Associated with this triumphalism is a shameless appeal to normative values. Thus, the director of the Real Academia Española (the Royal Academy) writes, in the same issue of El País (p. 6), ‘El idioma peligra si no lo aprendemos adecuadamente en la escuela, si se borran las diferencias entre los distintos registros de uso o so emplea un vocabulario o una sintaxis pobre’ (The language is at risk if it’s not learned properly in school, or if the differences between different registers [presumably formal and informal usage] are ignored, or if poor vocabulary or grammar are used’. (I hate to think how my impoverished Spanish may be contributing to ‘our’ language’s ultimate demise!)

To their credit, El País do publish a piece by the writer Antonio Muñoz Molina in which he rails against the linguistic imperialism enshrined in such conferences (‘There’s not a speech that doesn’t tout triumphant figures about the number of speakers of our language [there it is again!] and in particular with regard to its demographic progress in the US’), and he makes the point that, ‘que yo sepa, no hay congresos del la lengua inglesa, por ejemplo, y jamás he escuchado a ningún político americano o británico glosar su variedad y riqueza ni felicitarse por el número de sus hablantes’ (As far as I know, there are no conferences of English, for example, and I have never heard a single American or British politician extol its variety and richness, nor congratulate themselves on the number of its speakers).

Well, Muñoz Molina is being a little disingenuous, let’s admit: there are plenty of politicians, particularly in the US, who trumpet the supremacy of English. Nevertheless, English-language linguists are generally very wary of adopting a triumphalist attitude to English, and, if anything, the dominant discourse in academic circles is one of embarrassment rather than of celebration. And quite rightly so: the global spread of English is one reason that people like me are so inept when it comes to speaking a second language.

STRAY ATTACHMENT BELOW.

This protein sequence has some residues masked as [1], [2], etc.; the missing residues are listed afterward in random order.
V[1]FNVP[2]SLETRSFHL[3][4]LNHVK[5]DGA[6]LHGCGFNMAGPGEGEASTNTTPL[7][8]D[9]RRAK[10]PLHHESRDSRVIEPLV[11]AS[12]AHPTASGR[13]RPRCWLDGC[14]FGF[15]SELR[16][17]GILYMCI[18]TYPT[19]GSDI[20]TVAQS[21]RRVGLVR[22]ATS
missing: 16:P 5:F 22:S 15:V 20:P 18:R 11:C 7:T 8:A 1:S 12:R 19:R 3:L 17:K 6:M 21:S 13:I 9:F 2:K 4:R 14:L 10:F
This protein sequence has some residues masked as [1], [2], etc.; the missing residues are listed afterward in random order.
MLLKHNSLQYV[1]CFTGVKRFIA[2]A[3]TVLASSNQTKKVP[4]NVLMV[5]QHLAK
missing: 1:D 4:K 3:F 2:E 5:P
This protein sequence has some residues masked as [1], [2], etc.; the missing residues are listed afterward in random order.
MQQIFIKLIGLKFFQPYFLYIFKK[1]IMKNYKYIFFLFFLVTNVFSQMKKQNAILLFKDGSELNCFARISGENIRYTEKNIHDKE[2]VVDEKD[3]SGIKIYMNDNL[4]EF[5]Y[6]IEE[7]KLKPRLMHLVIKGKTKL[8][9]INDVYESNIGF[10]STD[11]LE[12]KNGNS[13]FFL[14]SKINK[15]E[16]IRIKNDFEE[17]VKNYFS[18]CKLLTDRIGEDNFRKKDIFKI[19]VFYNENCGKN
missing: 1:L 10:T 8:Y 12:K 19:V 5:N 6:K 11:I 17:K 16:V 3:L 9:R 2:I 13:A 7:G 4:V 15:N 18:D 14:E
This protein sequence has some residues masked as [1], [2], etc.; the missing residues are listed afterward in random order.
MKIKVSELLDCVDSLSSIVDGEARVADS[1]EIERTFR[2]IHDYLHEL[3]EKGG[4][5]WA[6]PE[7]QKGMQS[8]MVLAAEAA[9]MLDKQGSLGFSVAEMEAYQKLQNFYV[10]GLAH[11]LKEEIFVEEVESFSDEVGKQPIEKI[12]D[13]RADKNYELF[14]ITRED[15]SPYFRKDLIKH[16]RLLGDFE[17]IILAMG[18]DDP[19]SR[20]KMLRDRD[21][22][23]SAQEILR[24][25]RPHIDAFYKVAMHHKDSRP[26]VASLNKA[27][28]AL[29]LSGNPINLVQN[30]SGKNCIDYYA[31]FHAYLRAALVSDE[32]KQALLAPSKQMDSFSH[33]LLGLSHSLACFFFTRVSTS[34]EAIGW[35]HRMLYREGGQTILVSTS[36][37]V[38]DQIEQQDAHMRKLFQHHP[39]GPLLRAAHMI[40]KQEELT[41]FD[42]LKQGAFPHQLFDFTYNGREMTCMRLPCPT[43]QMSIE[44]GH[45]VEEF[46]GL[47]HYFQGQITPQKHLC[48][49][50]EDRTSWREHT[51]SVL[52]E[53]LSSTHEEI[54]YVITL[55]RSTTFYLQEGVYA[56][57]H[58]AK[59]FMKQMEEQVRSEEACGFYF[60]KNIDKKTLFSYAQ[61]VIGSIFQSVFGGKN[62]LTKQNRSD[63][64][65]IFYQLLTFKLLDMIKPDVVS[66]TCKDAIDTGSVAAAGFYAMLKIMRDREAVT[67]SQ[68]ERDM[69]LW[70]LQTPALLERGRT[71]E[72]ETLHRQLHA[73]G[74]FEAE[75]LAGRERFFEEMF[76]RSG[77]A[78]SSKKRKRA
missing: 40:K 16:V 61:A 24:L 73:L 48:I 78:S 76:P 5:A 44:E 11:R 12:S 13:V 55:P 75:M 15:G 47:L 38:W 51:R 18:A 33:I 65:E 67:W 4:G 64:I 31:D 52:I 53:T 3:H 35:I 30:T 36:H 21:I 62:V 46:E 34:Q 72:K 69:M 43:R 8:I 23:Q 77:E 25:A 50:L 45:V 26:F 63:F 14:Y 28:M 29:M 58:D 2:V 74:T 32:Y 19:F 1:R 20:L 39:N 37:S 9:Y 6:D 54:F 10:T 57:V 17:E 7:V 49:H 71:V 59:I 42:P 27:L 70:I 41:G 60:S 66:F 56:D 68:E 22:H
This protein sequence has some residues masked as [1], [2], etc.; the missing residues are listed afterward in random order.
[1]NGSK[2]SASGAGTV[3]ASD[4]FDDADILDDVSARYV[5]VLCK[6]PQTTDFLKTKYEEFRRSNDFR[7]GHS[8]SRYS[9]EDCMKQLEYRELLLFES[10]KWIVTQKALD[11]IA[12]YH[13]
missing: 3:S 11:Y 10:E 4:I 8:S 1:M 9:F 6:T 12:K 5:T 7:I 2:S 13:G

esteladaSo, why Spanish? Well, the (sad?) fact of the matter is that it is the language which, for better or worse, I chose to ‘inhabit’ when I arrived in Barcelona. At the time, it seemed the pragmatic thing to do. Had I first landed in Vic, or in Reus, or in Lleida, the story might have been different. But now, having accumulated a passive knowledge of around 10,000 words in Spanish (see my last post), and, given my imminent senescence, it seems only wise to build on what I’ve got, rather than start afresh.

I’m holding out the faint hope, though, that the learning strategies I acquire in de-fossilizing my Spanish might be transferable to Catalan at some not too distant date – in time, even, to coincide with my acquiring Catalan citizenship!

What are classrooms good for?

5285506260_8969d9afc7_zMy recent experience as a student on a short intensive Spanish course has given me pause for thought. While I can’t claim that the experience was representative of all classroom language learning experiences, there were nevertheless a number of features of it that I think are fairly typical, such as the way that the coursebook determined the lesson sequence, the alternation between teacher-fronted and more learner-centred activities, a focus on form as well as on meaning, and, notionally at least, an overall allegiance to the practices (if not the principles) of communicative language teaching. (The centre’s publicity material claims that they use un método comunicativo).

So, what follows is not so much a critique of the classes themselves, nor of the teachers, nor of the materials that we used, but more a critique of the current orthodoxy, in the sense that I have described it above. I should also stress that, since the classes were experienced as if refracted through the lens of my own specific needs and dispositions (some would say obsessions), these comments should be interpreted solely in that light: the other students may have had a very different experience (and this diversity of perceptions is itself a typical feature of most classrooms, I would think).

So, what was the class good for?